TRENTON, N.J. (MCT) — The New Jersey Democrat was playing the role of a Pennsylvania Republican, Rick Santorum, when he went for the jugular in a mock debate with Democrat Bob Casey in 2006.
“You know, let me tell you something, Bob,” Rep. Rob Andrews, D- N.J., remembers saying. “The only thing I’m grateful for you after I hear you misrepresent your record is that your father is not here to hear it.”
The issue was abortion. Andrews knew that both Casey and then-Sen. Santorum opposed abortion, and that the subject was sure to surface in the coming televised debate. In one zinger, Andrews invoked that hot-button issue and the memory of Casey’s father, the former Pennsylvania governor. “You could see the blood rising up his neck,” Andrews remembers.
But Casey kept his cool, pivoted to his message, and faced nothing as severe in the actual debate. Casey is now running for re-election as senator.
Whatever Americans hear Wednesday night in the first debate between President Barack Obama and challenger Mitt Romney, it is likely the candidates have heard worse — and been attacked more aggressively — in practice debates staged by their campaigns.
It’s like putting the weighted “doughnut” on the bat in the on-deck circle, said Andrews, who is regularly deployed for these exercises. As a sparring partner, “you analyze what someone’s hot buttons are and you deliberately try to push those hot buttons and draw an emotional reaction.”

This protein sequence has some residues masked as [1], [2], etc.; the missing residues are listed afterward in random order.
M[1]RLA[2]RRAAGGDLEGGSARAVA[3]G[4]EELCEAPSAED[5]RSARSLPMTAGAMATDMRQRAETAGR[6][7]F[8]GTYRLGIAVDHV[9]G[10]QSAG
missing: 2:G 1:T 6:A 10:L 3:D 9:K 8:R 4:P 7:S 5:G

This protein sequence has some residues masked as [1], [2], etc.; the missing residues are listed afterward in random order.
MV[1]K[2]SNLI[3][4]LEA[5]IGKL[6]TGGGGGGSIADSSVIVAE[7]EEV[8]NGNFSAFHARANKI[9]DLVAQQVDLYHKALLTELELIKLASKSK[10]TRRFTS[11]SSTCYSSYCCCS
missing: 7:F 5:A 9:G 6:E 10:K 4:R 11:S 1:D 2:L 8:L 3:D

The South Jersey congressman is known for his ability to “internalize the opposition’s positions on issues and deliver better on-message answers than the real person,” said Joshua Henne, a Democratic political consultant who has witnessed Andrews’ mock debates.
Obama has been preparing via mock debates with 2004 Democratic presidential candidate John Kerry, who is playing the part of Romney. In a measure of the small world of debate prep, Andrews played Kerry in a 2004 prep session for then-contender Rep. Richard Gephardt.
Over at the Romney camp, Ohio Sen. Rob Portman has been playing Obama.
Like the Olympic bobsled competition, the once-every-four-years event can be thrilling — or calamitous. It may do nothing to change Obama’s slight lead in the polls — or it may allow Romney to begin gaining ground with independent voters.
Debate prep, though, is a less partisan affair: Candidates’ answers may differ, but the advice from handlers is generally the same.
The first rule of answering a question is not to answer the question. Don’t flatly ignore it, of course. But pivot as deftly and quickly as possible to three or four things you really want to talk about.
“You’re trying to get (the candidate) to understand that fine balance between answering the question and using the question as an opportunity to give an answer,” said Tom Wilson, a former Republican Party chairman in New Jersey who has prepped several senatorial and gubernatorial candidates, including New Jersey Gov. Chris Christie.
Carl Golden, who prepared former New Jersey Govs. Tom Kean and Christie Todd Whitman for debates, said viewers should count how many times the candidates say something like: “Having said that ... “
That’s the phrase they use to change the subject.